June - Quickening Pulses (Duck Breasts with Braised Vegetables)

Bacon and pea pasta

Those of us who have been overdosing on 'sparrow-grass' since St George's Day, and who might feel ready to move on - only right and proper in the pursuit of seasonal eating - will welcome June, the end of the spears and the onset of the pods. As the baton is handed from one green star to another, late asparagus and early peas, broad beans and sugar-snaps interact very pleasingly, not only on their own in salads, pasta sauces and risotto, but also as luxurious side dishes.

All these sweet, tender but determinedly leguminous things make their own demands of the wine in the glass. On its own, asparagus chimes with aromatic whites like dry muscat, while I've found that peas have something of a pash for Kiwi pinot gris - see my 'Podcast' recipe which is perfect for this time of year. Bring them all together in a creamy, bacon-and-sage infused pasta sauce, and they suddenly become sauvignon, chardonnay and even red wine worshippers. Add something rich and spicy like duck and you're nudging gewürztraminer territory, especially if you include a dusting of Chinese five-spice powder.

There is a certain alchemy between duck and peas which I can't explain but can vouch for. The usual rules about young veg - eat them quickly, barely boiled, with the minimum of fuss - don't apply in the recipe below: the peas here are simmered in wine with lettuce and spring onions, enlivened with new season garlic. The recipe below works beautifully with whole roast duck, but duck breasts, quickly cooked on the hob and finished in the oven, bring the dish into spontaneous supper range. Cooked with butter rather than duck fat, the peas make good vegetarian eating in their own right.

Janet Wynne Evans

DUCK BREASTS WITH BRAISED VEGETABLES

Serves 4

  • 4 x duck breasts, skin on
  • A pinch of Chinese five-spice powder (optional)
  • A pinch of coarse salt
  • A bunch of spring onions, white part only, sliced thickly
  • a clove of fresh green garlic, minced
  • 250g peas (shelled weight)
  • 3 Little Gem lettuces, hearts only, quartered
  • a pinch of sugar
  • 120ml white wine or stock
  • Freshly-ground white pepper
  • 30g herb butter to serve - a mixture of parsley and tarragon or mint is especially good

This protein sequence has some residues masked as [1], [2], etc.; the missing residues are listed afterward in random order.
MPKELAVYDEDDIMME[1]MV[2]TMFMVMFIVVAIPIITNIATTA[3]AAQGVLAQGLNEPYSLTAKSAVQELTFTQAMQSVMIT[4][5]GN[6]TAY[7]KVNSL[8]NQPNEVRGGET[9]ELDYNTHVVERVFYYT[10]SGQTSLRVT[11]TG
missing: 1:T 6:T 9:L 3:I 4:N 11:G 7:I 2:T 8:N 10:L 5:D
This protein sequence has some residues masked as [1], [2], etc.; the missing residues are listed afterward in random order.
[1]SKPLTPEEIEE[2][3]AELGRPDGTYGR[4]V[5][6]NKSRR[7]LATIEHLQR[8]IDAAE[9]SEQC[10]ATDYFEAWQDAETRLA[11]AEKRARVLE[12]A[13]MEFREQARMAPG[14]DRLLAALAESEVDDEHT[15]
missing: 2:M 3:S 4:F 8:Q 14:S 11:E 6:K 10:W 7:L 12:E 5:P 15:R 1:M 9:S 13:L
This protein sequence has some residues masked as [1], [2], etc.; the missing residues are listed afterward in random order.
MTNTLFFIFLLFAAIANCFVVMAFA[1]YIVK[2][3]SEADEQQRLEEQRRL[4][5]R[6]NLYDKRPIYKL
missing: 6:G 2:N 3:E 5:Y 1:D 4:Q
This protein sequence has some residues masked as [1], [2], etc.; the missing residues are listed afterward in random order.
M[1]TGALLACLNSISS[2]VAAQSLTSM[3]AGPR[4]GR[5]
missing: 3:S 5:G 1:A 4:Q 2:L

• A bag of fresh pea shoots to garnish
Peas

Preheat the oven to 220°C/Gas 7

With the point of a sharp knife, score the skin side of each duck breast in a diamond pattern taking care not to pierce the flesh. Rub in the salt and Chinese five-spice powder.

Put the breasts skin-side down in a large ovenproof non-stick pan and wait for the sizzling to begin before giving them 3-5 minutes, depending on the size. The skin should be brown and crisp, and the pan awash with rendered duck fat. Transfer the pan to the hot oven and roast for 7-10 minutes depending on how pink (or not) you like your duck. Remove the ducks and rest in a warm place for at least 5 minutes to settle the juices.

Now for the peas. Spoon all but a tablespoon of the rendered duck fat from the pan into a little dish (save it for sublime roast or fried potatoes) and put the pan back on the hob over a gentle heat. Add the spring onions and let them soften, rather than brown for a few minutes. Sprinkle in the garlic, lettuce and peas and coat them well in the fat. Add the wine, sugar, salt and pepper, bring to the boil, cover and simmer gently for a few minutes, until the peas are tender. Turn up the heat, remove the lid and let any remaining liquid evaporate. Transfer from the pan to a warmed serving dish, pop the herb butter on top and let it melt in gently.

If you've a mind to make a flourish, carve the duck breasts thickly and line them up on a long, narrow serving platter, garnished with fresh pea shoots. Serve with the braised peas.

MATCH OF THE DAY

Friendly: Three Choirs Stone Brook, 2011 (ref EN751, £7.95)

Premier League: Gewurztraminer, Trimbach, 2010 (ref AL9651 £12.95)

Director's Box: Neudorf Maggie's Block, Pinot Gris, 2009 (ref NZ4941, £16)

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